Q & A

sbeekar asks “Getting VC funding but one partner doesn’t want to dedicate full-time”

I would really appreciate your guidance and advice. Great community.

I am a co-founder of a two year old start-up that is finally getting proper VC funding ($1M injection). Currently, the founders all have full-time jobs and have been running the company part time. We both thought we would quit our full time jobs if we get the funding.

Well, one of the partners doesn’t want to quit his full-time job and as one of the VC requirements (after negotiations) is that at least one us quits. Looks like I will have to quit my full-time job to make this happen. I am not happy at all – as the chances of this company making it with only 1 partner diminishes. My partner still commits to 10 hours week or so, but this is a very optimistic view.

My partner still wants to keep all his shares (~40%) and do this part-time. Moreover, I will be getting paid a salary from the funding we receive. However, I am trying to understand what is the norm in this situation?. Something about my partner sitting on %40 share while I go on a limb to run the company is not too encouraging.

My objective is to save this company and maintain a healthy relationship with the co-founder. What normally happens to co-founders facing this scenario?

Thank you very much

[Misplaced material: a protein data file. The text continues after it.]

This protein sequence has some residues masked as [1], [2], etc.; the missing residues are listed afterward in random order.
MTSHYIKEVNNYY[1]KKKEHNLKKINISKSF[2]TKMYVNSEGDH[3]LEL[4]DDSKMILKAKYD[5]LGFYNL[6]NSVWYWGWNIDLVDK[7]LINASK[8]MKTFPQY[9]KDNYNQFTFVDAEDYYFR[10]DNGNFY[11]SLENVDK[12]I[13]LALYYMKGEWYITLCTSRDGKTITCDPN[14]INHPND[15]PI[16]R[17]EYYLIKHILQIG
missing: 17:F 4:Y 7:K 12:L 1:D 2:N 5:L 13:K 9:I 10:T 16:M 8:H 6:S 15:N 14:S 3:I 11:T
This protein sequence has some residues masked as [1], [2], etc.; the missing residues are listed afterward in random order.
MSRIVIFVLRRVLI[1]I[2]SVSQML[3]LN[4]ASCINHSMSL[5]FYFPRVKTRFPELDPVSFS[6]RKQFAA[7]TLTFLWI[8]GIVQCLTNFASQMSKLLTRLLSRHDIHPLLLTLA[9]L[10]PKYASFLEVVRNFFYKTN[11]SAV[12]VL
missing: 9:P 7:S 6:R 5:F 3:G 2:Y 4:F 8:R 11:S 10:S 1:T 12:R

My Answer

Hedging the bet both ways is dangerous, as much as you want them in.

I’m surprised the VC hasn’t put in a clause which says you need to “earn” your side of the shareholding over the next say 2 years.

I think the retaining all the shareholding without providing the same contribution is unbalanced and longer term will not go well for you … but keeping them in and giving the the option to contribute is I think where you should focus.

You could build in a sliding shareholding based on contribution.

  • All in = 100% of the existing shareholding
  • Half time would be less and you could agree to how the curve down to 9 would look between you.

If they want to do less and be more of an advisor role then maybe a 5-10% stake would be more appropriate for the part time effort put in so far and their ongoing adivce.

The salary your drawing now that you have VC funding is only part of the picture. As the company grows you will be gaining a massive amount of understanding and experience, stress and sleepless nights that the other partner won’t be in their safe 9-5 job.

Other issues.

At some point if the company is going really well they may want to come across to the “now safe” environment and expect to slot into a top job … without the background, understanding that comes from having been there and done it.

If I was the VC I would be very nervous about this with someone having 40% of the vote who isn’t involved and really has no downside. Your relationship with your VC is now or should be now a fairly high priority next to your partner.

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